Faculty Lunches

The Bok Center hosts an annual series of faculty lunch conversations on aspects of teaching and learning. Each lunch is moderated by one or more faculty colleagues, who share their experiences in the classroom and lead a broad discussion of the lessons learned and opportunities for adaptation. The Bok Center follows up with attendees to forward resources that may be of interest in light of the presentation.

faculty lunch

Past Faculty Lunches on Learning

2022 Mar 01

POSTPONED | Robin Hopkins, "How can Scientists be Scientists in the Classroom? An Experiment with an Undergraduate Research Experience Course"

1:00pm to 2:00pm

Location: 

TBA

EVENT POSTPONED; PLEASE CHECK BACK FOR A FUTURE DATE IN THE 2022–2023 ACADEMIC YEAR

Photo of Robin HopkinsScience is an active, hands-on discipline that involves problem solving, technical skill development, and data interpretation. Teaching science, however, is all-too-often a two-dimensional PowerPoint full of facts, equations, and diagrams to memorize. How do we transition our science education to look more like our science in practice?... Read more about POSTPONED | Robin Hopkins, "How can Scientists be Scientists in the Classroom? An Experiment with an Undergraduate Research Experience Course"

2022 Feb 01

Louis Menand, "Oh, the Humanities!"

1:00pm to 2:00pm

Location: 

Online; please register for Zoom link

Photo of Louis MenandIf there is one thing about which virtually all humanities professors, university administrators, and state legislators seem to agree these days, it's that the humanities are in a state of crisis, their enrollments in precipitous decline and their prestige at an ebb. Students, their parents, and policymakers still want things from our colleges; it's just that what they want, according to the current consensus, are economists, engineers, life scientists, and psychologists—not literary critics or visual artists. That, however, is where the agreement ends. When it comes to figuring out why the humanities are in crisis—and what is to be done about it—there seems to be no agreement at all. To some commentators, the humanities have gotten too impractical; our students want something more than obscurantist theories preoccupied with relativizing and "problematizing" everything. To others, however, the humanities are most in danger precisely when they get too applied; instead, they implore students to spend more time in disinterested contemplation. Which is it? Or is it possible that both critiques, and their attendant solutions, are missing the plot?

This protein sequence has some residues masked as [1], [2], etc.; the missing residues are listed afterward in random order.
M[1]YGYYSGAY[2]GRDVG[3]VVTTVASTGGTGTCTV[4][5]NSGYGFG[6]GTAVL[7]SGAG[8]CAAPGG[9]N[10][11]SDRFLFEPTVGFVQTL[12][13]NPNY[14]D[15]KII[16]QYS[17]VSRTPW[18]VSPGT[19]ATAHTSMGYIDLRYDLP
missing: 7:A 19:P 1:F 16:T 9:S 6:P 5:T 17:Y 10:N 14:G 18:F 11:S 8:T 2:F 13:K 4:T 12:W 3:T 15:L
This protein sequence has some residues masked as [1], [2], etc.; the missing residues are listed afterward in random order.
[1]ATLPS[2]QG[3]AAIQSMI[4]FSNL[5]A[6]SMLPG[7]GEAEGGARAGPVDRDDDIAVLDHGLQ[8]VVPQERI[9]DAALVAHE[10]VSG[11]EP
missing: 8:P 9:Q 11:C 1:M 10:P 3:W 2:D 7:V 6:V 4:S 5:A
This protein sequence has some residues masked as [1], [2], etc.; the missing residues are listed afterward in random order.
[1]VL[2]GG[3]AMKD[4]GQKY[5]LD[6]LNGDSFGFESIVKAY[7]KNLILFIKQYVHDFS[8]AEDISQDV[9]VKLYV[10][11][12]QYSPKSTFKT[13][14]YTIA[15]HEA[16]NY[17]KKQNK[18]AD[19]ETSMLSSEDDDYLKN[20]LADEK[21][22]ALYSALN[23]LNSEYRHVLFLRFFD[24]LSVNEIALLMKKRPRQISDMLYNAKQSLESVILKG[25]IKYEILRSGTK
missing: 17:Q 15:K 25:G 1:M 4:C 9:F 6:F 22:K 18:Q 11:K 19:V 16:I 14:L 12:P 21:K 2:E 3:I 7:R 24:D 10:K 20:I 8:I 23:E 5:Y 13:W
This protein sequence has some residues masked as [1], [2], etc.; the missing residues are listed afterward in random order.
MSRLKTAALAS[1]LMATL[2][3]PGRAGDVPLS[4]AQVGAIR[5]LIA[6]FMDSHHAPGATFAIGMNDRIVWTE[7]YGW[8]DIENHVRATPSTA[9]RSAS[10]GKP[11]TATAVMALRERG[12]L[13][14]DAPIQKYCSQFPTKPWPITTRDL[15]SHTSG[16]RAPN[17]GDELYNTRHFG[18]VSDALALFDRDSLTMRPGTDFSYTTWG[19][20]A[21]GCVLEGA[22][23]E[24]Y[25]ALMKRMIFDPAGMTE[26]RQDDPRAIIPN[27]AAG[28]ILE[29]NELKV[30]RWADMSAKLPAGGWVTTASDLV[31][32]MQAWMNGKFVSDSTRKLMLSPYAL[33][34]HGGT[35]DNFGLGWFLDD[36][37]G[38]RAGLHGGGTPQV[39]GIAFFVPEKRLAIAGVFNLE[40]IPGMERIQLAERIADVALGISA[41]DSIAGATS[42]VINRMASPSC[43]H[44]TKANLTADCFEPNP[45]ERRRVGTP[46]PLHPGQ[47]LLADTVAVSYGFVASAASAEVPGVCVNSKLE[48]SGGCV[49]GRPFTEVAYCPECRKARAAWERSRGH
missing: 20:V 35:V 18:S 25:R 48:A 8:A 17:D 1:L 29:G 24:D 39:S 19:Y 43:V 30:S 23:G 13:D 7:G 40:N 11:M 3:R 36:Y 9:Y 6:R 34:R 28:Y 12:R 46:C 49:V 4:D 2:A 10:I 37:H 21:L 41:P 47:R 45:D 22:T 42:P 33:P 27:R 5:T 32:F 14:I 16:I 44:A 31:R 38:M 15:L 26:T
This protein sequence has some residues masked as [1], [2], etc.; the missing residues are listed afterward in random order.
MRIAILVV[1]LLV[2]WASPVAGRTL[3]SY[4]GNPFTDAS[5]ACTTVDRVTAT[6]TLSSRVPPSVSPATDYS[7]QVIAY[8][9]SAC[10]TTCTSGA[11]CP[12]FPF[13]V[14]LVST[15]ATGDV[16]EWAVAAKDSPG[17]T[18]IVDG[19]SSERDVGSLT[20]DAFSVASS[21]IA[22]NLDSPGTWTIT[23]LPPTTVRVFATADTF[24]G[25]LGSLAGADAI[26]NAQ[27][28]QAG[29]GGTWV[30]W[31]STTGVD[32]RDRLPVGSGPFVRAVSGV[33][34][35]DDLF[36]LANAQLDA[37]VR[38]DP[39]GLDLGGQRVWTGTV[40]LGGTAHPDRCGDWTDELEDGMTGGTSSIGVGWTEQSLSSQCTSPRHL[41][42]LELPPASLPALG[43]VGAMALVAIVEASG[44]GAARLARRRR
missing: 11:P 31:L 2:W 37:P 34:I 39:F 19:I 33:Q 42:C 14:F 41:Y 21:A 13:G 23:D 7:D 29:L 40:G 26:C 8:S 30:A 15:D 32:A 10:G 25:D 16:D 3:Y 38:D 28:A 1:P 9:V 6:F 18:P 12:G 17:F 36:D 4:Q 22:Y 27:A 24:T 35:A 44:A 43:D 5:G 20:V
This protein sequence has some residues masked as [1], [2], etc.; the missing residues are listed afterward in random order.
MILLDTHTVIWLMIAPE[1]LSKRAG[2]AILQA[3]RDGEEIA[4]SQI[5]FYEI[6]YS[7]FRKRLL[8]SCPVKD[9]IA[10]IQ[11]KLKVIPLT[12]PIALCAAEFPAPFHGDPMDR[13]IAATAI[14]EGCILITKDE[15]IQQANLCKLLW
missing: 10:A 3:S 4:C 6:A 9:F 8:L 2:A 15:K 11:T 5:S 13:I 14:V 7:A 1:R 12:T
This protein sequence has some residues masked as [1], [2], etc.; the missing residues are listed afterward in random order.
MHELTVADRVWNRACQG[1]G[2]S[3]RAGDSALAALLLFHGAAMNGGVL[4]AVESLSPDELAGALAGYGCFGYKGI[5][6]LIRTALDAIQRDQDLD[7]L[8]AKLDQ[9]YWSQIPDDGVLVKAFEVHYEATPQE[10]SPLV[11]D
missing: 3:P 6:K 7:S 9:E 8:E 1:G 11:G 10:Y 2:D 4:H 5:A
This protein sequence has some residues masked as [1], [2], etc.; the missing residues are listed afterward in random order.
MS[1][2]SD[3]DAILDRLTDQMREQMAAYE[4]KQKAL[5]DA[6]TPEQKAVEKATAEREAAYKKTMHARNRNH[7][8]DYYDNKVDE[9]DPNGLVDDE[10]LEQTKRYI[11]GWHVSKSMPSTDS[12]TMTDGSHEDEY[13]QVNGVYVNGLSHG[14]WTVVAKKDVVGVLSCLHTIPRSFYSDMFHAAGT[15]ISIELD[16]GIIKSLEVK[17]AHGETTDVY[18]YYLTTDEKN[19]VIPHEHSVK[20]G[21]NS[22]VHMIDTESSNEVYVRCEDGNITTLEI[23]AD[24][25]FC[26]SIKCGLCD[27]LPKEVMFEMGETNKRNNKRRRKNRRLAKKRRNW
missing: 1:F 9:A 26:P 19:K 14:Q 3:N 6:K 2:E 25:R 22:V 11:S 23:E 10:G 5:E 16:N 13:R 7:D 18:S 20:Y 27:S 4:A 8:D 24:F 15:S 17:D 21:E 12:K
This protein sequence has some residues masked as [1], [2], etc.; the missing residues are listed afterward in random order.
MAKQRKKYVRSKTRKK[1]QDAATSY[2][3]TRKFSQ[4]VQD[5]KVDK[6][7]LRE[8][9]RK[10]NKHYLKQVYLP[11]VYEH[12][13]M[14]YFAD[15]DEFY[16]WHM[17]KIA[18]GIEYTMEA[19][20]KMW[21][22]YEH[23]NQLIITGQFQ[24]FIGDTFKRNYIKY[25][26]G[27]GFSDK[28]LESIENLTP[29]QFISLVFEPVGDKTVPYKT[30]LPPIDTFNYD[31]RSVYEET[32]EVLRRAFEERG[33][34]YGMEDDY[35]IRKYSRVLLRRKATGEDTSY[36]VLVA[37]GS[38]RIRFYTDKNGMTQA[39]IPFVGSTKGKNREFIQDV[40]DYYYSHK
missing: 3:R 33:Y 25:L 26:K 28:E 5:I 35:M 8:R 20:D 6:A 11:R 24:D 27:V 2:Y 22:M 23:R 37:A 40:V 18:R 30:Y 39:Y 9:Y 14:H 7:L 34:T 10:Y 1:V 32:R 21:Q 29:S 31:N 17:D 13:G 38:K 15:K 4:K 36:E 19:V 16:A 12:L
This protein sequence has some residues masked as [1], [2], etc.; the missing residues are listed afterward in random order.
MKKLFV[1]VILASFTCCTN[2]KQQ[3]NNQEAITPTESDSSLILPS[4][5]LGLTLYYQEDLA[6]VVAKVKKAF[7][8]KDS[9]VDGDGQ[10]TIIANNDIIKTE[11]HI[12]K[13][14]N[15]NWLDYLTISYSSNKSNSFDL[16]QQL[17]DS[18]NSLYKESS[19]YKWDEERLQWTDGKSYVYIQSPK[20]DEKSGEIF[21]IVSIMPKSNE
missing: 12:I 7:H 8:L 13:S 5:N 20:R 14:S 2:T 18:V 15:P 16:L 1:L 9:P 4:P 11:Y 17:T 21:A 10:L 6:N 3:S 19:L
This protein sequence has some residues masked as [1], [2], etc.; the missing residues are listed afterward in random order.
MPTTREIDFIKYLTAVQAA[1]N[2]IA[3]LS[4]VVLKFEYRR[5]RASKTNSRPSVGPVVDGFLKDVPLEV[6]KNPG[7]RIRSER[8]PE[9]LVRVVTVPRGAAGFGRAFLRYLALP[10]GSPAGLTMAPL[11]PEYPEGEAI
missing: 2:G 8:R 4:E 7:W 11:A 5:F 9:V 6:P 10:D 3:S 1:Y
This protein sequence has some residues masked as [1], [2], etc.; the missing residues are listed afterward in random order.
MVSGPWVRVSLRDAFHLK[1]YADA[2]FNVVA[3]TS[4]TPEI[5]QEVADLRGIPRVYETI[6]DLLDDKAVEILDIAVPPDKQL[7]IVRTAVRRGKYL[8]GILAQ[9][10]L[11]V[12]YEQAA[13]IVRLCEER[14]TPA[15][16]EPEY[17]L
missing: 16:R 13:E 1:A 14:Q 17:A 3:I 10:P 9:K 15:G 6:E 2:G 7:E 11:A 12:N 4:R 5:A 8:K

... Read more about Louis Menand, "Oh, the Humanities!"
2020 Feb 04

Faculty Lunch: What I Learned from Teaching 'Introduction to Graduate School' (GSAS 299): Notes on an Experiment

12:00pm to 1:00pm

Location: 

50 Church St. 3rd Floor

Robin BernsteinRobin Bernstein, Dillon Professor of American History; Professor of African and African American Studies and of Studies of Women, Gender, & Sexuality

In the fall of 2019, Robin Bernstein launched an experimental course titled "Introduction to Graduate School: Skills...

Read more about Faculty Lunch: What I Learned from Teaching 'Introduction to Graduate School' (GSAS 299): Notes on an Experiment
2019 Apr 01

Faculty Lunch: How can you develop your own effective style for visual aids in teaching?

12:00pm to 1:00pm

Location: 

50 Church St. Room 308

Rachelle GaudetRachelle Gaudet, Professor of Molecular and Cellular Biology

Teaching is, among many other things, fundamentally an act of communication. To teach effectively, an instructor must be able to anticipate her students’ prior knowledge, and figure out how to render her own expertise legible to non-experts. Images and visualizations are often crucial to this act.... Read more about Faculty Lunch: How can you develop your own effective style for visual aids in teaching?